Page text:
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Best Buy’s GPU price gouging marks a worrying trend

Best Buy restocked Nvidia RTX 30-series graphics cards today. With some of the best graphics cards up for grabs at list price, Best Buy has been the sole place to buy an Nvidia graphics card at a reasonable price over the past year and a half. But today, hopeful buyers weren’t met with list price GPUs.

The graphics cards sold today were part of an exclusive promotion, one only available to Best Buy’s Totaltech subscribers. This $200 per year membership offers a handful of perks — free two-day shipping and 24/7 Geek Squad support among them — and now, graphics cards are locked behind it, too.

It’s a worrying sign for the GPU market in 2022, following hot on the heels of two egregiously bad GPU releases. Signs point to the GPU shortage ending this year, but if Best Buy’s new paywall is any sign, cards won’t be any less expensive.

A bastion of MSRP

Line outside of Best Buy for RTX restock.

It’s not impossible to find a graphics card at list price, or at least, it wasn’t. Although few and far between, Best Buy has offered in-store restocks of RTX 30-series graphics cards for over a year, selling the coveted Founder’s Edition models at list price.

I bought my RTX 3090 at one of these restocks, and even its astronomical list price seemed quaint when stacked up against the options on eBay. Best Buy has been the only option to buy a GPU at list price since the GPU shortage began. With the new paywall, it’s now officially impossible to buy a GPU at MSRP.

This isn’t a retailer adapting to a bloated market. It’s a cash grab.

Every retailer is handling the shortage in a different way. Newegg offers a lottery that gives you a microscopic chance to overpay for a graphics card (lucky you, huh?), while Micro Center lists the few GPUs that stay in stock far above list price. Antonline is better, offering GPU bundles for more reasonable prices, but you’re still locked into buying products you may not need.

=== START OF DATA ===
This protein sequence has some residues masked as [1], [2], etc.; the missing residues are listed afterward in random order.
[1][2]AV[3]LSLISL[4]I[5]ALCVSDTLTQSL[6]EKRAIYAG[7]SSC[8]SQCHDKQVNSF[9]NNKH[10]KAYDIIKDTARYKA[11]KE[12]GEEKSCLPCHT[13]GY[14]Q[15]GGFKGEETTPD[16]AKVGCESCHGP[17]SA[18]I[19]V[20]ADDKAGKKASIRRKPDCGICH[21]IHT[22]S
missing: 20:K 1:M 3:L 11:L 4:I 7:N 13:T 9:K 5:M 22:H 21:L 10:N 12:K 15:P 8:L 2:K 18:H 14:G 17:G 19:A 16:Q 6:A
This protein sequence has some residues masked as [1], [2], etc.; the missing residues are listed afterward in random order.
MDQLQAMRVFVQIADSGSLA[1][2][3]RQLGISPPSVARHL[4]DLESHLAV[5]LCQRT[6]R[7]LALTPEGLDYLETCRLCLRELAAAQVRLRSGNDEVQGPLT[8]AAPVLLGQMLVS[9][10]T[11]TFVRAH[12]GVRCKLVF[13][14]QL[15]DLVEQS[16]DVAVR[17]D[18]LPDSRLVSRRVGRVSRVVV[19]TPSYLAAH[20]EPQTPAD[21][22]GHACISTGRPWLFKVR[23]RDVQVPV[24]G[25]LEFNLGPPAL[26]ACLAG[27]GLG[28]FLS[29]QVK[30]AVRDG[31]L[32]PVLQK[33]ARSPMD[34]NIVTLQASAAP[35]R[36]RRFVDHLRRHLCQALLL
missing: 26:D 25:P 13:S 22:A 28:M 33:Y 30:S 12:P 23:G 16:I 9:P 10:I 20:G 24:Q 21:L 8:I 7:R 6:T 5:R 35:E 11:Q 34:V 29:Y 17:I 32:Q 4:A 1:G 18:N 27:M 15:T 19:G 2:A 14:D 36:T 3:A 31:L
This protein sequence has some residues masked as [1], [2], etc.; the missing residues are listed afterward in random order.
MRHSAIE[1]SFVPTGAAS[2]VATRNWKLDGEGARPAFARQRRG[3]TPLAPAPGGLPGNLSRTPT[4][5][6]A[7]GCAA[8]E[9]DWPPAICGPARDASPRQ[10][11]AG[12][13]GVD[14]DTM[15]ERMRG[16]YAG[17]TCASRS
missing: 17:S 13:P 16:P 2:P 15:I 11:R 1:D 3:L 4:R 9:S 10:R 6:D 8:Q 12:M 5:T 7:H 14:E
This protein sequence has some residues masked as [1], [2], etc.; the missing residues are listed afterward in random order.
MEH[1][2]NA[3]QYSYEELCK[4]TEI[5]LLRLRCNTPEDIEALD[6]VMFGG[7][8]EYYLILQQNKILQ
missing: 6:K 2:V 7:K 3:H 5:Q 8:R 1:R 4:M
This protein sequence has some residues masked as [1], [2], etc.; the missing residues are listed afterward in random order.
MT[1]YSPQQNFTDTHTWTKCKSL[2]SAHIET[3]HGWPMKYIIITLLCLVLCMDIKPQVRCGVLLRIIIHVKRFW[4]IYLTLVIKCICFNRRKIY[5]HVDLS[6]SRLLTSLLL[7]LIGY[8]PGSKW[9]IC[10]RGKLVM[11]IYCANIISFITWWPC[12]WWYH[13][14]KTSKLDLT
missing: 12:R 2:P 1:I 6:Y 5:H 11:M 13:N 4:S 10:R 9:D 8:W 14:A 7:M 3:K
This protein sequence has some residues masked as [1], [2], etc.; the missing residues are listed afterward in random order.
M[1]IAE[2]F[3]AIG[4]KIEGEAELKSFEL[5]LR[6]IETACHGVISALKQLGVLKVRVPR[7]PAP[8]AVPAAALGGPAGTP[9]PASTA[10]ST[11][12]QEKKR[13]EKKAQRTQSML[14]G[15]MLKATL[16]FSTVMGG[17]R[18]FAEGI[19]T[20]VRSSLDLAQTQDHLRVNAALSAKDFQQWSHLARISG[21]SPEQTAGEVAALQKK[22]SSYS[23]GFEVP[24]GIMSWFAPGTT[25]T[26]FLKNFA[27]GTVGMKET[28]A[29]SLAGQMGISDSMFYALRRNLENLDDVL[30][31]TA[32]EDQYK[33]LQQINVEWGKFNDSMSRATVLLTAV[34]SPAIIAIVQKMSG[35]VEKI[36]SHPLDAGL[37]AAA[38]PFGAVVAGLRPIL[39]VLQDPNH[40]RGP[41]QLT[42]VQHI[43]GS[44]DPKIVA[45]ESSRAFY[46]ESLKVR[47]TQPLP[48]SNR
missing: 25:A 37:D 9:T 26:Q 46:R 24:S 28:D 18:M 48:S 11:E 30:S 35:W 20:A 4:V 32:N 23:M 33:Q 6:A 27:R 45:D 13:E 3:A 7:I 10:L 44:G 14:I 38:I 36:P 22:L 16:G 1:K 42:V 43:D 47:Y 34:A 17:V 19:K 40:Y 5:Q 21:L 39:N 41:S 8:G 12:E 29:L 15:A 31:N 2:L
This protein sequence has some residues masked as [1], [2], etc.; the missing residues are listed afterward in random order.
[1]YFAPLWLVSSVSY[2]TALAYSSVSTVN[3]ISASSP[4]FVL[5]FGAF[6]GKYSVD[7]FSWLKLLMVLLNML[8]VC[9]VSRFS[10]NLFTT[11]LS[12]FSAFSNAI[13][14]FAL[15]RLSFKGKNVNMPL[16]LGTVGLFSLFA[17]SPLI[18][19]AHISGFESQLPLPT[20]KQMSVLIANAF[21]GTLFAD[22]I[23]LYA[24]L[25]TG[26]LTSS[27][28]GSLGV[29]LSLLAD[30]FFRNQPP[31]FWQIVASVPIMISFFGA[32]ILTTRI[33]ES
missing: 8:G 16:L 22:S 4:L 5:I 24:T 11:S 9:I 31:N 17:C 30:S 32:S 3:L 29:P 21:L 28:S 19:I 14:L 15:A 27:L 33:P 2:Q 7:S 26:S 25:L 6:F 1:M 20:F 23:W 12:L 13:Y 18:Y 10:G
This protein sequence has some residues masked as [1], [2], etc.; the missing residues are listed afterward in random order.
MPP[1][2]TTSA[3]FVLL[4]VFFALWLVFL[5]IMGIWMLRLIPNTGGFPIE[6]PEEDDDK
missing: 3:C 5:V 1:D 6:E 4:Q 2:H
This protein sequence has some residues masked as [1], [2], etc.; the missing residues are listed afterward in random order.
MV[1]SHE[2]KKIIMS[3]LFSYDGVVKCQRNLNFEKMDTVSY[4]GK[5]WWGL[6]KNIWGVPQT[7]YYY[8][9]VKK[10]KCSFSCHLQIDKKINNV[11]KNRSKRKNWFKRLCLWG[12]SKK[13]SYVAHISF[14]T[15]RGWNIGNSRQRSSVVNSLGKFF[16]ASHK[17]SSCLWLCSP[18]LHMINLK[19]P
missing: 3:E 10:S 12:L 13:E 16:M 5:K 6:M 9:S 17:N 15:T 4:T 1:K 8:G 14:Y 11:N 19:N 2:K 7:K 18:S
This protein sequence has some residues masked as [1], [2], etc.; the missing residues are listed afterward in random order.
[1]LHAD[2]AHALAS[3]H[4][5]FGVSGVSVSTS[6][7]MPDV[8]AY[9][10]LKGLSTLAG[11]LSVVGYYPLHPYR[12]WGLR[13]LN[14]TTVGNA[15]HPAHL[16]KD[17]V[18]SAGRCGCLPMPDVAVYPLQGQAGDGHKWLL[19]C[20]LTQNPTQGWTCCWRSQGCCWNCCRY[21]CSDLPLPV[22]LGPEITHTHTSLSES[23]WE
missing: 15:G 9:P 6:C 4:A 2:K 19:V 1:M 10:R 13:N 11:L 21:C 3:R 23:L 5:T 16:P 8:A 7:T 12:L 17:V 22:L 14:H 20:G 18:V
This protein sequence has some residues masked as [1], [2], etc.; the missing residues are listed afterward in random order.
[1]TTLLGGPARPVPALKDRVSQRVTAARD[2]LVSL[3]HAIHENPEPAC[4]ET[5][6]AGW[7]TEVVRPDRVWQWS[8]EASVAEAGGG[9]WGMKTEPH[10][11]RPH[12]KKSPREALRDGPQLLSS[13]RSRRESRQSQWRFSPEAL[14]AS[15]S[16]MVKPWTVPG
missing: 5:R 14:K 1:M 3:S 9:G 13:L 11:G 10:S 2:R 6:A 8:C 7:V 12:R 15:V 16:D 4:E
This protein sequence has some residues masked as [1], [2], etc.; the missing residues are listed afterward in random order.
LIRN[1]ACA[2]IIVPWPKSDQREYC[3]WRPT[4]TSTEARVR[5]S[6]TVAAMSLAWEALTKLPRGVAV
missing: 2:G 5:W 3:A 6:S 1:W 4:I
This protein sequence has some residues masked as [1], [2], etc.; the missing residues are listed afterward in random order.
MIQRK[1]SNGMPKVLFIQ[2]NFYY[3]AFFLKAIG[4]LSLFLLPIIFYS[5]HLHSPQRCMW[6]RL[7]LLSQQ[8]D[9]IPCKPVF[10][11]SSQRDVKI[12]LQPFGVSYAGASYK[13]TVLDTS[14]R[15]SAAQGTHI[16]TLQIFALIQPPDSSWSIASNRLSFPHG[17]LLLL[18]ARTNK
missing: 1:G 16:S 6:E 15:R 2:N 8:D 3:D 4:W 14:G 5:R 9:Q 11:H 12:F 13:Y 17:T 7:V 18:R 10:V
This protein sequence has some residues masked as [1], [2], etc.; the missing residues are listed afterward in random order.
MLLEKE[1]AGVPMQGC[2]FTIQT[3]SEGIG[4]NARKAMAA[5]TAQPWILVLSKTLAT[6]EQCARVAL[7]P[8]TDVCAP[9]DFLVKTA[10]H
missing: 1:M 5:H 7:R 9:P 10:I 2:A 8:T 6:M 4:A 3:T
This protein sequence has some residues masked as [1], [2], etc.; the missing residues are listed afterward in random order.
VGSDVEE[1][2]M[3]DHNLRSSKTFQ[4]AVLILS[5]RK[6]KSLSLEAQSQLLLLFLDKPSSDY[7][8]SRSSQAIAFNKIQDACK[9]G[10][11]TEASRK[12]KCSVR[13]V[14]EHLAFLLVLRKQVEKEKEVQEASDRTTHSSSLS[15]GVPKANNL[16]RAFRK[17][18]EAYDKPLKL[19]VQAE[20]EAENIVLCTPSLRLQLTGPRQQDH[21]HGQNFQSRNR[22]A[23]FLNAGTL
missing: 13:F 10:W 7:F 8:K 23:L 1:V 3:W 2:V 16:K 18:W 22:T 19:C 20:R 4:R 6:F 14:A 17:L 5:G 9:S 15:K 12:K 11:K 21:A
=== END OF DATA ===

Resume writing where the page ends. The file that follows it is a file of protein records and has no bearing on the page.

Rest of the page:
The situation is even worse for Best Buy. Every other retailer is stocking cards as normal, and prices are subject to the whim of the supply chain (a key reason prices are so high). Best Buy has an exclusive partnership with Nvidia to distribute RTX 30-series graphics cards. This isn’t a retailer adapting to a bloated market. It’s a cash grab.

This has been building

RTX 3080 graphics cards among other GPUs.
Jacob Roach / Digital Trends.

The clock’s ticking. All signs point to the GPU shortage ending or at least massively improving by the end of 2022. Crypto is down, AMD and Nvidia are likely releasing new GPU generations, and supply, according to industry insiders, is starting to improve. That’s not good for AMD and Nvidia, which have both become very wealthy during the past year and a half.

AMD’s Radeon and Ryzen business is up 32% compared to last year. Nvidia’s gaming division? Up 42%. You don’t have to look any further than the massively overpriced 12GB RTX 3080 to see what’s going on here. When prices inevitably drop and demand wanes, AMD and Nvidia won’t put up record profits like they have.

For Best Buy, it’s about getting in while there’s still time. There’s no saying if Best Buy will keep up its Totaltech paywall for future GPU drops, but for the time being, it’s a way to squeeze a little extra money out of a cash cow that will dry up soon.

Only a matter of time

Given programs like Newegg Shuffle and GPU bundling, it was only a matter of time before Best Buy found a way to monetize the GPU shortage beyond list price. In this case, it’s just particularly bad. With exclusive access to Nvidia’s Founder’s Edition cards (and likely strict pricing requirements), Best Buy is forcing Totaltech simply because it can.

It’s an early sign of how the next year will play out, following two of the worst GPU releases I’ve seen (the 12GB RTX 3080 and AMD RX 6500 XT). The well of money will eventually run dry, and it seems everyone from chip designers to retailers are trying to find a way to keep it full.

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Jacob Roach
Senior Staff Writer, Computing
Jacob Roach is a writer covering computing and gaming at Digital Trends. After realizing Crysis wouldn't run on a laptop, he…
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